Between then and now

By Suresh Pattali

Published: Thu 22 Apr 2021, 4:41 PM

Change has not been a stranger to me. I have been receptive to it with such alacrity that my life could put to shame the rancid cliché, the only constant in life is change. It feels great to sit on the beachside of life, basking in the twilight and watching assiduously the waves of changes crashing onto the shore — one behind another — and well aware a tsunami will one day sweep away the sand under my feet. One last change.

From a teacher to a journalist; stone editor to a digital one; landlord to tenant, smoker to non-smoker; compelling flirt to unabashedly repressed; talker to listener; reader to storyteller; political to apolitical; atheist to believer; optimist to pessimist; father to father-in-law; aggressive to passive; and from the glass house to the pits — it’s been a frightful roller-coaster ride, which I have endured eyes wide shut.

These changes were gratuitous giveaways shoved into my palm, in return for my magnanimity of not living my own life. Vava said stop smoking; request was heeded. Physician said don’t get sloshed; it’s bottoms up, almost. Partner said stop clubbing and pubbing; well, I had no choice but to listen to the pearls of wisdom.

The new change that has rained down on our home is something I had wished for. High-decibel debates have been replaced by lively banter.

Hello, stop daydreaming. Chop this vegetable in cubes for sambar. No harm in lending me a hand.

Then: Who do you think I am? I’m a writer and editor, and my plates are full. Find someone else. Call your daughter.

Now: Sure, honey. Can I have the cutting board, please? I will take care of sambar. I have my mum’s... er, your mum’s recipe.

Hi there. Go scrub the washrooms. It’s your turn this weekend.

Then: No way, my dear chum. There are younger members in the family. Go tell them. My hands are tied.

Now: No problem, honey. I enjoy doing it. It clears the filth on my conscience. It makes me so positive.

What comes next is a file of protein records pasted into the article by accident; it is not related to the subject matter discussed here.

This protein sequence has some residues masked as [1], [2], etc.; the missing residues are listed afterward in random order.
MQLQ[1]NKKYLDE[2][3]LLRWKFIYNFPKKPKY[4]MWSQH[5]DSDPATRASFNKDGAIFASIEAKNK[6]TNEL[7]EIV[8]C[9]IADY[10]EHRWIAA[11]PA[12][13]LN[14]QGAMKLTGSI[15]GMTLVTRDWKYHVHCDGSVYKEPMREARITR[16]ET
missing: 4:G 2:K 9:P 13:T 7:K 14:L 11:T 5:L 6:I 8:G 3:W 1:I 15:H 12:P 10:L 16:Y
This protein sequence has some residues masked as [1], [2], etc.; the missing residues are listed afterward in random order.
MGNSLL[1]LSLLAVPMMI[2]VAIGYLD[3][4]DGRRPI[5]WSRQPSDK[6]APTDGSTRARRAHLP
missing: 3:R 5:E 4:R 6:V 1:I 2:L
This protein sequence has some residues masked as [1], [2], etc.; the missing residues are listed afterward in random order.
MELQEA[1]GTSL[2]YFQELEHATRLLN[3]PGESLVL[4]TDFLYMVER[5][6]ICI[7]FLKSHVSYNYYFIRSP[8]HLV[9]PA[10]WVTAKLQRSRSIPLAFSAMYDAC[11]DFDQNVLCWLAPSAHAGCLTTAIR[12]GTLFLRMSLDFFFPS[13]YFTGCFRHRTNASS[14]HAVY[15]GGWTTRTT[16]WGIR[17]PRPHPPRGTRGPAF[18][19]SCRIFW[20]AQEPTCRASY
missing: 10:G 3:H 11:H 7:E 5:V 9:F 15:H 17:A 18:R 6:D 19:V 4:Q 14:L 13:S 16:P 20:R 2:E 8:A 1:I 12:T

Listen, how can you throw up your legs while I slog, sweeping and mopping? I have finished the ground floor. You do upstairs and balconies.

Then: You think I am your live-in servant? I’m swimming in office work. Anyway, you’ve dirtied your hands, so just carry on. Good luck, baby.

Now: So sweet of you. Why didn’t you call me? I will do the mopping henceforth. You deserve a break. Enjoy your weekend.

I’m sorry, I forgot to buy sambar powder last night. Can you go and get a medium packet? I’m halfway through cooking. I’m so sorry.

Then: Are you mad? The shop where I can find it is 30km away. Have some common sense. By the way, when will you stop drowning me in sambar?

Now: Here I go. Don’t be apologetic. I will be back in jiffy. Rest up a little.

I should have taken this perceptional U-turn long ago. I regret wasting a lifetime indulging in debates. Feels like I have just been wrenched out of a maelstrom. This is a feel-good moment. This is truly a share-the-life moment. And I’m lovin’ it.

The word “why” was given the last rites while we embraced positivity. The word “no” was shown the door while “yes” was ushered in. Calm oozed from every cell of the body until Vava came visiting a couple of days ago.

“Mum, what happened to dad?” She looked edgy and perturbed by the peace that had blanketed our home and life.

“He decided to change ultimately. I’m deeply grateful to God for letting your dad savour the fruits of love and harmony.”

“The air is thick with unease, mum. This is not my father. What did you do to him? Did you feed him grass?”

“Why? You don’t like the idea that we are finally off the web of ugly balderdash? For God’s sake, please don’t light the fire again.”

“Mum, he sounds as if he has just returned from a retreat. I can’t think of my dad without an opinion. Why did you make him a yes man?”

“I didn’t. He changed after reading something in wknd.”

“He’s like brain-dead. Typically, he feeds on chaos. He’s a dunderhead without his daily shot of chaos.”

“Let me warn you that your gain will be my loss,” wifey sounded sad.

“This calm is depressing. As depressing as a rain-soaked hill station. Mum, try to understand. He’s our sunshine. Let him yell. Let him scream. I don’t want to see him in an intellectually vegetative state.”

“Do whatever you want.”

“Dad, have a gulp from your favourite Parisian mug. I have put enough ice.”

“You know I hate more than three cubes. How many times do I have to tell you?”

The scream was loud enough to break the emotional ice.

  • Life's Like That

More news from Life's Like That
Men 'n black

Life's Like That

Men 'n black

I enjoy most in black is the mystery associated with the colour.

Life's Like That 2 years ago